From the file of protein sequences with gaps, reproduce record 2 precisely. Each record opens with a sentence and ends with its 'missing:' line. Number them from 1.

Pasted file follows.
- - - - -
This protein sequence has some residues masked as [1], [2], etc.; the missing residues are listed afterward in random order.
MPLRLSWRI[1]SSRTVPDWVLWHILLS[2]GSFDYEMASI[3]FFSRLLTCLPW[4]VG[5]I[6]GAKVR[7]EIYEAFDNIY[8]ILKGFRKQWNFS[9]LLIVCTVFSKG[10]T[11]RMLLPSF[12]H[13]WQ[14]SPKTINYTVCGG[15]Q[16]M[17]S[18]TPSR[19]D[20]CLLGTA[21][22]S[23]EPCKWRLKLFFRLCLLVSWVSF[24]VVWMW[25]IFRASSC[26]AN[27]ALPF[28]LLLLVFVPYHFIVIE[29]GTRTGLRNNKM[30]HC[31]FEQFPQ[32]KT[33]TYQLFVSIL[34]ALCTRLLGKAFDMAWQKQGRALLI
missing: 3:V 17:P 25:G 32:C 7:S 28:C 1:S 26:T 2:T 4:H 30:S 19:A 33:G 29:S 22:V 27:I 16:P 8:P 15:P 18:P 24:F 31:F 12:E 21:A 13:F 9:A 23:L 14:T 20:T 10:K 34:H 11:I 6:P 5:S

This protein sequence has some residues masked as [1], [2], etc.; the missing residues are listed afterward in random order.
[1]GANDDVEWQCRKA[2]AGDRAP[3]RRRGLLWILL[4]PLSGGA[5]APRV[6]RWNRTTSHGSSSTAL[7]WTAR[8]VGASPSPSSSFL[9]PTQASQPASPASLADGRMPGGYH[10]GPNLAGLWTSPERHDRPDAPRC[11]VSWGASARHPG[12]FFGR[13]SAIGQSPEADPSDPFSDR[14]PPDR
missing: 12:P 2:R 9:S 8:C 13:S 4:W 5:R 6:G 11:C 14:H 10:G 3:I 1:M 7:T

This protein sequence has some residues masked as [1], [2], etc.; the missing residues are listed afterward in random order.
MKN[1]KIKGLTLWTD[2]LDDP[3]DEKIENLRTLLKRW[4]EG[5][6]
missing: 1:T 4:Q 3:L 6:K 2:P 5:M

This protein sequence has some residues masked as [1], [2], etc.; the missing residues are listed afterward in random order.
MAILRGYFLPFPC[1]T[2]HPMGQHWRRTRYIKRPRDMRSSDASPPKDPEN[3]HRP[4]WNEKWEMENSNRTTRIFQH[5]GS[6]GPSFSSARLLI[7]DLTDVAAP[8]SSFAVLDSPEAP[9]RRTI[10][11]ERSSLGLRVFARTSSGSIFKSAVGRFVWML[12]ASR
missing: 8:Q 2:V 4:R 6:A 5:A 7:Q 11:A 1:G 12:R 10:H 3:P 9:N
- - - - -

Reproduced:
This protein sequence has some residues masked as [1], [2], etc.; the missing residues are listed afterward in random order.
[1]GANDDVEWQCRKA[2]AGDRAP[3]RRRGLLWILL[4]PLSGGA[5]APRV[6]RWNRTTSHGSSSTAL[7]WTAR[8]VGASPSPSSSFL[9]PTQASQPASPASLADGRMPGGYH[10]GPNLAGLWTSPERHDRPDAPRC[11]VSWGASARHPG[12]FFGR[13]SAIGQSPEADPSDPFSDR[14]PPDR
missing: 12:P 2:R 9:S 8:C 13:S 4:W 5:R 6:G 11:C 14:H 10:G 3:I 1:M 7:T